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Friday, June 26, 2015

Opera Project Columbus Cavalleria Rusticana Rehearsal Diary Sixth Entry





I didn't drop dead last night. At least I think I didn't.

I can't take comfort in the hackneyed nonsense "Bad dress rehearsal good performance" because last night we had a very good dress rehearsal. Likewise I'm confident of stellar performances. Last night there were a lot of stops but these 'patching' sessions, while horribly nerve wracking, resulted in musical glory. The detail and love given bar to bar for this 200 plus page score can be excruciating to watch and glorious to hear.




Alessandro Siciliani, conductor of Cavalleria Rusticana this weekend. Devastating devotion

Those of us doing this work at a periphery, without the years of total absorption in music and drama, hear the clock ticking and breaks approaching and mental lists of all that will be left unattended and undone, find it easy to lose respect for the score of Cavalleria Rusticana and its drama. I doubt Mascagni himself had such painstaking musical preparation for the opera's premiere in 1890. I wonder what he thought, over the rest of his long life, when it became clear that none of his subsequent works would enjoy the success of Cavalleria, his first opera, written in his twenties. If worked all his life with the intensity, with the drama and the love I have seen over the past few weeks,  he must have been tormented by a few successes d'estimes and a few more downright flops.


I have a new respect for the work-akin to ditch digging, which I've done-involved in preparing a
performance like Opera Project Columbus will present tonight and Sunday. There are people who torment themselves out of respect for the music and the words. I don't have that talent. OPC has been privy to such dedication. You wills see and hear the results beginning tonight.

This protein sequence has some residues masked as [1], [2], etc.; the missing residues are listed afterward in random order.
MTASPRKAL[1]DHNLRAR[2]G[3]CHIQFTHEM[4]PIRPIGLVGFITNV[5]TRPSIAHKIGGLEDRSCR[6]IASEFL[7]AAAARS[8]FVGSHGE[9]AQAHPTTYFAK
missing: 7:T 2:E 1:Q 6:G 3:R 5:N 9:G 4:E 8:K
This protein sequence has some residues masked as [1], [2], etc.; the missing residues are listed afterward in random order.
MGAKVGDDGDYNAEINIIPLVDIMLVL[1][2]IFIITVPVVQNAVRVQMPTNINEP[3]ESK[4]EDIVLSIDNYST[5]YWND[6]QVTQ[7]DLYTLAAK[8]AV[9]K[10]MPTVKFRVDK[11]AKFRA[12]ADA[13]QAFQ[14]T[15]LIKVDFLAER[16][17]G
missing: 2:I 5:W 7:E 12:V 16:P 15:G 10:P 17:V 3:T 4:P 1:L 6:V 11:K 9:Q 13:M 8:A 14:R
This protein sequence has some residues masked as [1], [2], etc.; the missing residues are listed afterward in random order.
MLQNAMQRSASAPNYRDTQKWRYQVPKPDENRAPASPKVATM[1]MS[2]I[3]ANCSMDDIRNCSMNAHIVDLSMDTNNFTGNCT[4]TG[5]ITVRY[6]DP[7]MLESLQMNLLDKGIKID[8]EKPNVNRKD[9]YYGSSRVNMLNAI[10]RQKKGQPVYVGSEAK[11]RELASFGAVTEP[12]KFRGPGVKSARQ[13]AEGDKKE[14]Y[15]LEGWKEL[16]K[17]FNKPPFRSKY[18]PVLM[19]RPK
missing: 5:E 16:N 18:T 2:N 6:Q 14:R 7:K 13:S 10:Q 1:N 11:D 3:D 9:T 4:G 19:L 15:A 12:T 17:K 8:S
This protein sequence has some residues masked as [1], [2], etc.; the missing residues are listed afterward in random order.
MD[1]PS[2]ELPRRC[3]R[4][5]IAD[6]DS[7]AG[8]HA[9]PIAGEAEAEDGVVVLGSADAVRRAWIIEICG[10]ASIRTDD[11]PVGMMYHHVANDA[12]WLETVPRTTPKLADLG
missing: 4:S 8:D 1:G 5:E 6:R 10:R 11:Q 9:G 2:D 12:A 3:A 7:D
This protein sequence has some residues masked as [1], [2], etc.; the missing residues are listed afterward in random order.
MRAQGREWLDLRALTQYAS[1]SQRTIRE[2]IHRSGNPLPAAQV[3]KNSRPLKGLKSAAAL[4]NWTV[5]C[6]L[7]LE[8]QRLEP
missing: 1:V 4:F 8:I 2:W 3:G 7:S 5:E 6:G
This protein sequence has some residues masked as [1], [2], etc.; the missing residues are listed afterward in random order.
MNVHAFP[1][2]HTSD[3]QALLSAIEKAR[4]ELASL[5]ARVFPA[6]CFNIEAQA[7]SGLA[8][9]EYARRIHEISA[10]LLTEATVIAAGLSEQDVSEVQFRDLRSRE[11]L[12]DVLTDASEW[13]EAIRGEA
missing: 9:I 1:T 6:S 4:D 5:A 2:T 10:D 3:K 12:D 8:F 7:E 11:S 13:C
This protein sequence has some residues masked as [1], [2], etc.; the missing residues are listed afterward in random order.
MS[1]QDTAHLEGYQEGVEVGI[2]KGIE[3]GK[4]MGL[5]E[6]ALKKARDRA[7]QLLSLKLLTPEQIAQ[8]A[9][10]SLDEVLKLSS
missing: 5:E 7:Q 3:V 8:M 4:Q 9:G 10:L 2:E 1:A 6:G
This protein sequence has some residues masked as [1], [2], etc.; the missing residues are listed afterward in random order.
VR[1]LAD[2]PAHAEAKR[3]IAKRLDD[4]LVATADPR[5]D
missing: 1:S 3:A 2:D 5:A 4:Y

Visually, I am so proud of this company. They looked splendid. We have a lighting designer who had colored in the pictures with glory.Our thirty plus chorus still sounds like a fine eighty plus chorus. The orchestra is digging in, and singing. I am running around accomplishing little, and sucking down bite size Milky Way bars like they are Vicodin. Where are the guys for the procession? Where's the light cue? Is this the rope for the curtain? What to do about the two principals who showed up last night late and didn't give a shit? Can the people on stage remove their glasses? Can the chorus remember to get in the light?

Yes, I worked hard to establish some sort of vision for the piece. I was disappointed that musical values presented me from a lot of moves on which I had high hopes. Never mind. The point is the score and the point is the audience and both points are and will be wonderfully served.

Here's another artist whose devotion is like what I've been experiencing these past few weeks:




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